A matured but none-the-less utterly thrilling comeback LP. As a friend of mine noted, every song in the world should have a “Syrobonkus Mix.”







 36. Meshell Ndegeocello - Comet, Come To Me (Naive)
Meshell Ndegecello has had a impeccable string of albums for two decades but she really hit a glorious stride with her first post-major label release, 2007’s The World Has Made Me The Man Of My Dreams. That stride has continued right up to this year’s excellent Comet, Come to Me. Meshell leads her band with longtime collaborator and guitarist Chris Bruce through a killer cover of Whodini’s “Friends” into tracks that recall another one of her adolescent heroes -- Prince. There’s also chunks of trippy dub, and reggae, plus homages to jazz-era Joni Mitchell.


37. Morrissey- World Peace Is None of Your Business (Harvest)
Morrissey’s comeback LP of sorts, the fantastically-titled World Peace Is None of Your Business, had a stumbling roll-out that eventually led to the ever-surly crooner leaving the label that released it. This led to its subsequent withdrawal from the market --all within in a couple months of its release. Despite the drama, it’s a fantastic set of relevant and timely songs that embellish Moz’s classic-era sound (the subtle synths are back) with occasional Flamenco guitar and mariachi horns.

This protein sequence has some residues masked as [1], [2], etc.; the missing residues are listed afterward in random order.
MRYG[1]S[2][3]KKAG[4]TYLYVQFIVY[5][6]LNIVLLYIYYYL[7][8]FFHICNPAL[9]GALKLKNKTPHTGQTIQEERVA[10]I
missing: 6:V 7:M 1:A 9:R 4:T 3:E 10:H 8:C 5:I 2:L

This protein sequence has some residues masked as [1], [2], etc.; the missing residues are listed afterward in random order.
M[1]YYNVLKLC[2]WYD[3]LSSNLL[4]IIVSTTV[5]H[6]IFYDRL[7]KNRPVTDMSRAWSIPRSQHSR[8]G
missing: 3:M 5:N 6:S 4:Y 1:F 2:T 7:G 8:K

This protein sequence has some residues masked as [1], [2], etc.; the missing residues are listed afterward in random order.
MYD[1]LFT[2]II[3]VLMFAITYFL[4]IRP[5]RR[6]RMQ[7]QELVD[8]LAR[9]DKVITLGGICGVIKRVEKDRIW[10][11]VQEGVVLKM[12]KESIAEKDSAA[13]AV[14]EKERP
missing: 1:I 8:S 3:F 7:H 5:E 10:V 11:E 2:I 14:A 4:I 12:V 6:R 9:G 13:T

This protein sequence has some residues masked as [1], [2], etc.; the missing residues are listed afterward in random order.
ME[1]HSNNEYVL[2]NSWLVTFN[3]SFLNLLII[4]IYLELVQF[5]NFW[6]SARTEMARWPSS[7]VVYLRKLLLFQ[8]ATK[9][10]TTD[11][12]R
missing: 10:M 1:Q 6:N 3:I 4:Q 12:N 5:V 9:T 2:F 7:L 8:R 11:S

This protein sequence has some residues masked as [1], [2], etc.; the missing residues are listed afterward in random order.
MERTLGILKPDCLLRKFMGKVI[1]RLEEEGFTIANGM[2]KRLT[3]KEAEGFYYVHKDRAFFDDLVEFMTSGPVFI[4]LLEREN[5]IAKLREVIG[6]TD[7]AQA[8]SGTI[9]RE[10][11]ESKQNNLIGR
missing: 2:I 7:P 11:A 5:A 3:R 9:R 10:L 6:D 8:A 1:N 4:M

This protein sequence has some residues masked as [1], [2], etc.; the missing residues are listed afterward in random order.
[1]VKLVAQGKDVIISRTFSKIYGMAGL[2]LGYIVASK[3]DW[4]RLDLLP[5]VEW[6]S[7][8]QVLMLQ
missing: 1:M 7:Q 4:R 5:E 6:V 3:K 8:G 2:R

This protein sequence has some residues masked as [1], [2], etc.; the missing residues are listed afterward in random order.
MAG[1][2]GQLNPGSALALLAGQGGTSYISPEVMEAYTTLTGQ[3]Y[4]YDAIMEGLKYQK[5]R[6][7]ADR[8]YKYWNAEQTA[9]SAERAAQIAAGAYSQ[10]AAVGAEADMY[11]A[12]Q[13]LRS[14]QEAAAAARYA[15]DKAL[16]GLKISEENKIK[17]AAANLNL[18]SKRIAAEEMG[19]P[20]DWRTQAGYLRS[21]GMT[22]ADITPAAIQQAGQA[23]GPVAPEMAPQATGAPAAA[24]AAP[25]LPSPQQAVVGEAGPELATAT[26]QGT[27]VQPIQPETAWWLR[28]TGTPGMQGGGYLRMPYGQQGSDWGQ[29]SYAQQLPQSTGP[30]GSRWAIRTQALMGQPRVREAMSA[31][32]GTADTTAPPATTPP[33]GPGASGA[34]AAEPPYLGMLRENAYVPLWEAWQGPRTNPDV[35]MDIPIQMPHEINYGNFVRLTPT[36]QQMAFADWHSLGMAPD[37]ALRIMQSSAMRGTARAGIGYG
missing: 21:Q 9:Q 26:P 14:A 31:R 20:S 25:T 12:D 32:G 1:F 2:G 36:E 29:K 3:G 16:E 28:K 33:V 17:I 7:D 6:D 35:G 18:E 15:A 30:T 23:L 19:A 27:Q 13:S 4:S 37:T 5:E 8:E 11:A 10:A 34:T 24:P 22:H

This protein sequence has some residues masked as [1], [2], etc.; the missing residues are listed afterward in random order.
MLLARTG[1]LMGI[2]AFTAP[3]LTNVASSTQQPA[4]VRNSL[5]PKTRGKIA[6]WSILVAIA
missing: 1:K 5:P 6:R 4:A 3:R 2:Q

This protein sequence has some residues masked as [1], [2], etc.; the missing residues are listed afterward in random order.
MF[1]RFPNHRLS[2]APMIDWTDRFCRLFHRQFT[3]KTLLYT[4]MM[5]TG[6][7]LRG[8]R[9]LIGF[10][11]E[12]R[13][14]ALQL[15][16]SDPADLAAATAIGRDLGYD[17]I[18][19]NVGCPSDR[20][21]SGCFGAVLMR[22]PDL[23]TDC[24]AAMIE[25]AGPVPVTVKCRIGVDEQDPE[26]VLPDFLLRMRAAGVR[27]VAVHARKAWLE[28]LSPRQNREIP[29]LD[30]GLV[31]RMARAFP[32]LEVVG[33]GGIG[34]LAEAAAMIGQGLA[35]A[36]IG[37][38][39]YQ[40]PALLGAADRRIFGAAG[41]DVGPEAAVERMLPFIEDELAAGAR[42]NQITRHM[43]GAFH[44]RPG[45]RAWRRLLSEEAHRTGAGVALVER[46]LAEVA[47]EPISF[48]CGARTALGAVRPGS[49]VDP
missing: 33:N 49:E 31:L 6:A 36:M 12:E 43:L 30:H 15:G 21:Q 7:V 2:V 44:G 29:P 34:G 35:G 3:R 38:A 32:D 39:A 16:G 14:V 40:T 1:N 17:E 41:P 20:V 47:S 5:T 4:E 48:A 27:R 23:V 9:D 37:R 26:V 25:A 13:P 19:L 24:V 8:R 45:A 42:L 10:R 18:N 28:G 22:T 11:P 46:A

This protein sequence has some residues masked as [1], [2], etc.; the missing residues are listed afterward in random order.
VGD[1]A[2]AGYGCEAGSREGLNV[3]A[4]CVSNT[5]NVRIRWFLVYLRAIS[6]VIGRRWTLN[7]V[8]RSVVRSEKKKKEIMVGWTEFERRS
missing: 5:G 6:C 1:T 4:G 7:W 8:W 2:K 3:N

38. Blonde Redhead - Barragán (Asawa Kuru LLC)
A quiet gem like Barragán can get lost or easily discarded with the instant gratification of large MP3 libraries and streaming now the norm. It’s the sort of LP that takes its time to reveal its many treasures; repeated spins of the album’s electro-pop, shoegaze riffing and chamber-folk unveil its massively rich rewards.



39. Marianne Faithfull - Give My Love To London (Easy Sound)
This is Faithfull’s best album since 2004’s PJ Harvey-produced Before The Poison and a late career peak. The sarcastically-titled Give My Love to London features gorgeous collaborations with Nick Cave, Roger Waters and Anna Calvi that perfectly suit the beautifully ravaged and ever-wise voice of Marianne.


 

40. Dalhous - Will To Be Well (Blackest Ever Black)
“Bleak” seems to be the fashionable pose at the moment, and who could be blamed? Dalhous buck this trend, however, opting for hazier yet colorful soundscapes on Will To Be Well that seem to function more as views into other worlds rather than a space to wallow in this one.



41. Fumaça Preta - Fumaça Preta  (Soundway)